Bitcoin (BTC) and Bitcoin Cash (BCH), though similar in connotation, differ primarily in terms of scalability and transaction costs.
This article takes a much deeper dive into Bitcoin vs. Bitcoin Cash.
BTC and BCH are both cryptocurrencies, but both (at least effectively) play a different role in the crypto-verse. BCH was forked through BTC in 2017 in an attempt to stay true to BTC’s original intention of acting as a quick mode of transferring cash electronically.
Let’s look at the lay of the land to understand why BCH was forked out of Bitcoin and the Bitcoin vs. Bitcoin Cash conundrum.
What is Bitcoin?
BTC is a cryptocurrency that was launched in 2009. In the Bitcoin white paper, Satoshi Nakamoto (BTC’s creator) mentioned that his vision with BTC was to give the world a P2P version of transmitting electronic cash without any financial intermediaries. So far, BTC’s journey has been remarkable, but it’s had a rocky path on its way up.
Though at the top of the crypto-verse, Bitcoin isn’t easy to transact. On top of the usual concerns about volatility, the Bitcoin blockchain processes transactions rather slowly. This is why Bitcoin’s original purpose seems to have been sidelined. At this point, most people are putting money into BTC in hopes of capital appreciation, just like other capital assets like gold.
A group of Bitcoin miners set out to bring BTC’s purpose back to the blockchain by improving its transaction processing speed. This is where BCH comes into the scene.
What is Bitcoin Cash?
Bitcoin Cash emerged as a hard fork from the Bitcoin blockchain in 2017. BTC miners that held 85% of the computing power met on May 23, 2017, to chalk out the path for the SegWit2x upgrade, which was aimed at helping Bitcoin scale by segregating data outside of BTC’s block size to 8MB.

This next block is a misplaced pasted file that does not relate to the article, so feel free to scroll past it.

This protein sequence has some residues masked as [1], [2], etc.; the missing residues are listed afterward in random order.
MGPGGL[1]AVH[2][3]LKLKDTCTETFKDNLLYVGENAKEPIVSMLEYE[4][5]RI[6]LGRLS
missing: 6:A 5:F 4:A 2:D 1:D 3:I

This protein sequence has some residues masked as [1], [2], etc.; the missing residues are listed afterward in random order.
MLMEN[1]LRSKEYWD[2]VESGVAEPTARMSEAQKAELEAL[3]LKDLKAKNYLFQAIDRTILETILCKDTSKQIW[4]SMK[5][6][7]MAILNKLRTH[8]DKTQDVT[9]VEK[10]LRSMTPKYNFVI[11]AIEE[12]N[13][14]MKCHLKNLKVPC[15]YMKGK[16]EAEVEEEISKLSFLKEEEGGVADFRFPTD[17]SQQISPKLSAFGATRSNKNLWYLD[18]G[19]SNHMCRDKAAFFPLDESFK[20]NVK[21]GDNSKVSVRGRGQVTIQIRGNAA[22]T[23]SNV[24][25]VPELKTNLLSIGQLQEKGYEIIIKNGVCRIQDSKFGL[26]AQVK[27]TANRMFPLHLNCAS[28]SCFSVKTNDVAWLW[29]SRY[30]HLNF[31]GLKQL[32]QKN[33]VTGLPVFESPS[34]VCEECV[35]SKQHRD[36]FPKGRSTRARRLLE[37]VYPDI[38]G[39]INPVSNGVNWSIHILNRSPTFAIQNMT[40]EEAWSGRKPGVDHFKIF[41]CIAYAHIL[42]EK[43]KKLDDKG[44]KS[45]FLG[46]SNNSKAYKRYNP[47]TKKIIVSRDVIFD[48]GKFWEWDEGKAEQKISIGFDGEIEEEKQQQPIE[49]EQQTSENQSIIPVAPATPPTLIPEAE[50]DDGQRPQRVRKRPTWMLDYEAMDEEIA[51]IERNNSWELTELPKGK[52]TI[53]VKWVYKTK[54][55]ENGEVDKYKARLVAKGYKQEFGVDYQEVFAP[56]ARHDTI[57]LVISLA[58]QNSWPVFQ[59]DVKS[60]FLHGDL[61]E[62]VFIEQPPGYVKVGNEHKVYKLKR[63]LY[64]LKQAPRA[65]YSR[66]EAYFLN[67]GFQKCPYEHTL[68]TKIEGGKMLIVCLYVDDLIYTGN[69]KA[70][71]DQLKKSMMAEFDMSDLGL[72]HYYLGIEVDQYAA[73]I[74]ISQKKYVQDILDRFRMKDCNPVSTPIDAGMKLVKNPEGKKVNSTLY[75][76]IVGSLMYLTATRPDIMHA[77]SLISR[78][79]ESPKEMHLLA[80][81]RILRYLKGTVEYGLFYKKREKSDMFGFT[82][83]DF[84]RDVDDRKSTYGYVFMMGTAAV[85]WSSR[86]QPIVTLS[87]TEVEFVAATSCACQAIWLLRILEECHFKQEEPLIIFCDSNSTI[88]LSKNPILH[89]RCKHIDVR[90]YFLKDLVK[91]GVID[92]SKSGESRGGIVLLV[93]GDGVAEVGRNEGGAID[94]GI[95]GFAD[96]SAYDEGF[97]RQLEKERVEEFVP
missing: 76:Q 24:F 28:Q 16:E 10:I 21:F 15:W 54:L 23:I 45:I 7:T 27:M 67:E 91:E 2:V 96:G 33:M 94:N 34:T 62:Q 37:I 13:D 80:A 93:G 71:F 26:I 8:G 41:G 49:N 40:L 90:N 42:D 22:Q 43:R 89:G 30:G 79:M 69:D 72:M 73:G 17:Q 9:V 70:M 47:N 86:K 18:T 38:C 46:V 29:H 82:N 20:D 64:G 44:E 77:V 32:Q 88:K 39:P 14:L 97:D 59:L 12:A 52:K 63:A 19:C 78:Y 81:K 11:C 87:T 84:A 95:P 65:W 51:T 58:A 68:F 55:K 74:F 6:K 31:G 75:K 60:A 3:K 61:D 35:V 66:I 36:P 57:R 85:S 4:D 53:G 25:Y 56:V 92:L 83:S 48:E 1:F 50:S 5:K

The proposal divided the BTC community into those who supported a larger block size to keep increasing transaction fees under check and opposers who expressed concerns regarding the difficulty in hosting a full node and centralization.
On August 1, 2017, those in favor of a larger block size forked the Bitcoin blockchain to create a new cryptocurrency, Bitcoin Cash. BCH’s maximum block size was subsequently increased four times to 32MB in 2018, though the actual block size is much smaller.
Bitcoin vs. Bitcoin Cash
Both BTC and BCH use a proof-of-stake mechanism that requires miners to mine blocks for confirming transactions on the blockchain in exchange for coins.
Both coins also use a DAA (Difficulty Adjustment Algorithm). The network difficulty for BTC is adjusted every 14 days (or after every 2016 blocks), while for BCH, it’s adjusted every 10 minutes (or after every block). In simpler terms, the difficulty tells us how much computing power the miner will require for each block.
Though there are some similarities, there are several marked differences between the two coins.
#1. Transaction Processing Speed
You know that Bitcoin’s transaction processing speed is relatively slow; let’s talk about how slow.
For context, think of Visa Inc. The company processes roughly 150 million transactions every day, which translates to about 1,700 each second. This is just its utilized capacity, though. The company’s actual capacity is a whopping 65,000 transactions a second.
BTC’s transaction processing speed is close to 7 transactions per second. Scalability is indeed a real problem. BCH’s transaction speed is a significant improvement at about 200 transactions per second, but still inferior to Visa’s. However, BCH does charge lower transaction fees.
#2. Transaction fees